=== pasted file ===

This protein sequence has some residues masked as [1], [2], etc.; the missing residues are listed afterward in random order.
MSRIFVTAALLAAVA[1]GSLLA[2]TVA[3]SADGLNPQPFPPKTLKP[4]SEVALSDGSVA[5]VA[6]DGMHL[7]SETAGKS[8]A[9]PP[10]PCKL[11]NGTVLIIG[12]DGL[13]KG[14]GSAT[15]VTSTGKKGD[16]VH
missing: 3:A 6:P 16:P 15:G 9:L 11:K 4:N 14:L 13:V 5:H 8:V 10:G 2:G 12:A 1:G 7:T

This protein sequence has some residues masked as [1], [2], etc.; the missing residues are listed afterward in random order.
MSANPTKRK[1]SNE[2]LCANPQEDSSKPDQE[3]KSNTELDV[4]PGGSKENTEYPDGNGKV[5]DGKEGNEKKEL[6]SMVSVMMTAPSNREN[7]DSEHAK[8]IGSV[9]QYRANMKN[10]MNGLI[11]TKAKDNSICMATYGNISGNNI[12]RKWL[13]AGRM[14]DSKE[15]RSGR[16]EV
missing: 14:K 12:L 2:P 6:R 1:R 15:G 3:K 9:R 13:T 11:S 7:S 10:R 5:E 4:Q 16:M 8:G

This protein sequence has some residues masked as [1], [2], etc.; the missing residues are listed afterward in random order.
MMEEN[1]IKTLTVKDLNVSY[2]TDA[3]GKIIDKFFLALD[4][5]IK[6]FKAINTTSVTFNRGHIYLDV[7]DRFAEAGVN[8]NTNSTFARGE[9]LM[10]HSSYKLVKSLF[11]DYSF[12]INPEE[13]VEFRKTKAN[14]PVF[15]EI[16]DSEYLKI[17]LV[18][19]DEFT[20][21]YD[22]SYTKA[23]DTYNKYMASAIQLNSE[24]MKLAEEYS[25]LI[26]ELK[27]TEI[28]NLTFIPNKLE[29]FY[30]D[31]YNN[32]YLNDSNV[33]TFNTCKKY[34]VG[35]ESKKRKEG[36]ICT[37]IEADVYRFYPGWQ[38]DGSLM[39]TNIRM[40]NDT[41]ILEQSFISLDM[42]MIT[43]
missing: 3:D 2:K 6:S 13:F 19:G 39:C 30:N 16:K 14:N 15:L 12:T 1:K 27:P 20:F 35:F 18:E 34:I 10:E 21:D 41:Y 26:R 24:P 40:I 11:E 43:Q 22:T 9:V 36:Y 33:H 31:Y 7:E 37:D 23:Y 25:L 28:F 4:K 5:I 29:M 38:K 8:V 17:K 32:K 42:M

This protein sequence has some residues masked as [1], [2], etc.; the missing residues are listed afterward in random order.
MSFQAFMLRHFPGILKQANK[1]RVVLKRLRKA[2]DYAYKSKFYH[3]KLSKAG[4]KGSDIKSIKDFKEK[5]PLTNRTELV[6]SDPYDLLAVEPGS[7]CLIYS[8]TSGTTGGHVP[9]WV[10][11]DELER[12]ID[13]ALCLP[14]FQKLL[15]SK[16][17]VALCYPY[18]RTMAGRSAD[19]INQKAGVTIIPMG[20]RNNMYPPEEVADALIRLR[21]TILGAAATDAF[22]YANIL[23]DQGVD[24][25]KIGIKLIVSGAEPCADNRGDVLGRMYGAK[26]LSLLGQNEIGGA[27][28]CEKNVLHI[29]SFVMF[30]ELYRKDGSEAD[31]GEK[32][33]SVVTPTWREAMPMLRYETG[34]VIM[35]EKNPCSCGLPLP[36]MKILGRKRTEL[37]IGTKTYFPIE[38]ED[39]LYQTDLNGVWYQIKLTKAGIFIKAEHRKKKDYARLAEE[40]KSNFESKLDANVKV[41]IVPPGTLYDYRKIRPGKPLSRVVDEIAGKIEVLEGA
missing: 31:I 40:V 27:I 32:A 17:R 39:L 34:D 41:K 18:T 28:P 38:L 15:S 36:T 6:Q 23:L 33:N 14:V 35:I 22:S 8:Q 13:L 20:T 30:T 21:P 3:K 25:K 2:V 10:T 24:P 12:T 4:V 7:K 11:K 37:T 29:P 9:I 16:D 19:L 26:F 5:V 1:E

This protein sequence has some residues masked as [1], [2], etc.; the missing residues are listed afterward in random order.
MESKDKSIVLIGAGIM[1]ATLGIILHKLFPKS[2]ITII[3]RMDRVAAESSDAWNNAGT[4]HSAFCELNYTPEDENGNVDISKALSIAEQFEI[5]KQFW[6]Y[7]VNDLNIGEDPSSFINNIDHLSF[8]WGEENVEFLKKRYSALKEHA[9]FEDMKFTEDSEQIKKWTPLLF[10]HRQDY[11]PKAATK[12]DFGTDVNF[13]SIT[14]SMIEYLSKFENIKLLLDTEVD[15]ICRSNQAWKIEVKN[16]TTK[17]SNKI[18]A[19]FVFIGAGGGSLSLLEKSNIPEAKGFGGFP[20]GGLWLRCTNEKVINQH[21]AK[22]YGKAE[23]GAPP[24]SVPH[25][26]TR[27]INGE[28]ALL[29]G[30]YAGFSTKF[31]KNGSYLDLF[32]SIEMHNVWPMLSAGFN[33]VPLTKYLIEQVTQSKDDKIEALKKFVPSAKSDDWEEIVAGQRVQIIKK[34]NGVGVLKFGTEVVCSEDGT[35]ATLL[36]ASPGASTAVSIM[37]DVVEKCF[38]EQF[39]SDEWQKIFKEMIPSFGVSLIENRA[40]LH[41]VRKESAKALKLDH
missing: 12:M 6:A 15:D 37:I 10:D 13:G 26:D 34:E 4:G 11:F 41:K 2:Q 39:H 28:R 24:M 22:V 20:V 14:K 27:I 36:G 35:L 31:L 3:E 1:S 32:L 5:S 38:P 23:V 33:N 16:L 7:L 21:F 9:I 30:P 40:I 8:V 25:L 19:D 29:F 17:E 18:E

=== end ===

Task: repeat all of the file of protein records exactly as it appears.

This protein sequence has some residues masked as [1], [2], etc.; the missing residues are listed afterward in random order.
MSRIFVTAALLAAVA[1]GSLLA[2]TVA[3]SADGLNPQPFPPKTLKP[4]SEVALSDGSVA[5]VA[6]DGMHL[7]SETAGKS[8]A[9]PP[10]PCKL[11]NGTVLIIG[12]DGL[13]KG[14]GSAT[15]VTSTGKKGD[16]VH
missing: 3:A 6:P 16:P 15:G 9:L 11:K 4:N 14:L 13:V 5:H 8:V 10:G 2:G 12:A 1:G 7:T

This protein sequence has some residues masked as [1], [2], etc.; the missing residues are listed afterward in random order.
MSANPTKRK[1]SNE[2]LCANPQEDSSKPDQE[3]KSNTELDV[4]PGGSKENTEYPDGNGKV[5]DGKEGNEKKEL[6]SMVSVMMTAPSNREN[7]DSEHAK[8]IGSV[9]QYRANMKN[10]MNGLI[11]TKAKDNSICMATYGNISGNNI[12]RKWL[13]AGRM[14]DSKE[15]RSGR[16]EV
missing: 14:K 12:L 2:P 6:R 1:R 15:G 3:K 9:R 13:T 11:S 7:S 10:R 5:E 4:Q 16:M 8:G

This protein sequence has some residues masked as [1], [2], etc.; the missing residues are listed afterward in random order.
MMEEN[1]IKTLTVKDLNVSY[2]TDA[3]GKIIDKFFLALD[4][5]IK[6]FKAINTTSVTFNRGHIYLDV[7]DRFAEAGVN[8]NTNSTFARGE[9]LM[10]HSSYKLVKSLF[11]DYSF[12]INPEE[13]VEFRKTKAN[14]PVF[15]EI[16]DSEYLKI[17]LV[18][19]DEFT[20][21]YD[22]SYTKA[23]DTYNKYMASAIQLNSE[24]MKLAEEYS[25]LI[26]ELK[27]TEI[28]NLTFIPNKLE[29]FY[30]D[31]YNN[32]YLNDSNV[33]TFNTCKKY[34]VG[35]ESKKRKEG[36]ICT[37]IEADVYRFYPGWQ[38]DGSLM[39]TNIRM[40]NDT[41]ILEQSFISLDM[42]MIT[43]
missing: 3:D 2:K 6:S 13:F 19:G 39:C 30:N 16:K 14:N 15:L 12:T 1:K 27:P 20:F 35:F 18:E 34:I 10:E 21:D 41:Y 26:R 24:P 40:I 11:E 43:Q 22:T 9:V 36:Y 33:H 31:Y 7:E 37:D 23:Y 25:L 28:F 4:K 5:I 29:M 38:K 8:V 17:K 32:K 42:M

This protein sequence has some residues masked as [1], [2], etc.; the missing residues are listed afterward in random order.
MSFQAFMLRHFPGILKQANK[1]RVVLKRLRKA[2]DYAYKSKFYH[3]KLSKAG[4]KGSDIKSIKDFKEK[5]PLTNRTELV[6]SDPYDLLAVEPGS[7]CLIYS[8]TSGTTGGHVP[9]WV[10][11]DELER[12]ID[13]ALCLP[14]FQKLL[15]SK[16][17]VALCYPY[18]RTMAGRSAD[19]INQKAGVTIIPMG[20]RNNMYPPEEVADALIRLR[21]TILGAAATDAF[22]YANIL[23]DQGVD[24][25]KIGIKLIVSGAEPCADNRGDVLGRMYGAK[26]LSLLGQNEIGGA[27][28]CEKNVLHI[29]SFVMF[30]ELYRKDGSEAD[31]GEK[32][33]SVVTPTWREAMPMLRYETG[34]VIM[35]EKNPCSCGLPLP[36]MKILGRKRTEL[37]IGTKTYFPIE[38]ED[39]LYQTDLNGVWYQIKLTKAGIFIKAEHRKKKDYARLAEE[40]KSNFESKLDANVKV[41]IVPPGTLYDYRKIRPGKPLSRVVDEIAGKIEVLEGA
missing: 31:I 40:V 27:I 32:A 17:R 39:L 34:D 41:K 18:T 28:P 38:L 15:S 36:T 6:Q 23:L 33:N 14:V 35:I 22:S 8:Q 13:L 20:T 30:T 21:P 3:K 25:K 2:V 10:T 24:P 12:T 4:V 7:K 11:K 37:T 29:P 9:I 16:D 19:L 26:F 5:V 1:E

This protein sequence has some residues masked as [1], [2], etc.; the missing residues are listed afterward in random order.
MESKDKSIVLIGAGIM[1]ATLGIILHKLFPKS[2]ITII[3]RMDRVAAESSDAWNNAGT[4]HSAFCELNYTPEDENGNVDISKALSIAEQFEI[5]KQFW[6]Y[7]VNDLNIGEDPSSFINNIDHLSF[8]WGEENVEFLKKRYSALKEHA[9]FEDMKFTEDSEQIKKWTPLLF[10]HRQDY[11]PKAATK[12]DFGTDVNF[13]SIT[14]SMIEYLSKFENIKLLLDTEVD[15]ICRSNQAWKIEVKN[16]TTK[17]SNKI[18]A[19]FVFIGAGGGSLSLLEKSNIPEAKGFGGFP[20]GGLWLRCTNEKVINQH[21]AK[22]YGKAE[23]GAPP[24]SVPH[25][26]TR[27]INGE[28]ALL[29]G[30]YAGFSTKF[31]KNGSYLDLF[32]SIEMHNVWPMLSAGFN[33]VPLTKYLIEQVTQSKDDKIEALKKFVPSAKSDDWEEIVAGQRVQIIKK[34]NGVGVLKFGTEVVCSEDGT[35]ATLL[36]ASPGASTAVSIM[37]DVVEKCF[38]EQF[39]SDEWQKIFKEMIPSFGVSLIENRA[40]LH[41]VRKESAKALKLDH
missing: 12:M 6:A 15:D 37:I 10:D 13:G 26:D 34:E 4:G 11:F 41:K 2:Q 39:H 28:R 24:M 22:V 20:V 14:K 27:I 36:G 35:L 31:L 3:E 1:S 32:L 5:S 38:P 23:V 33:N 16:L 7:L 21:F 9:I 30:P 40:I 8:V 25:L 19:D 29:F 17:E 18:E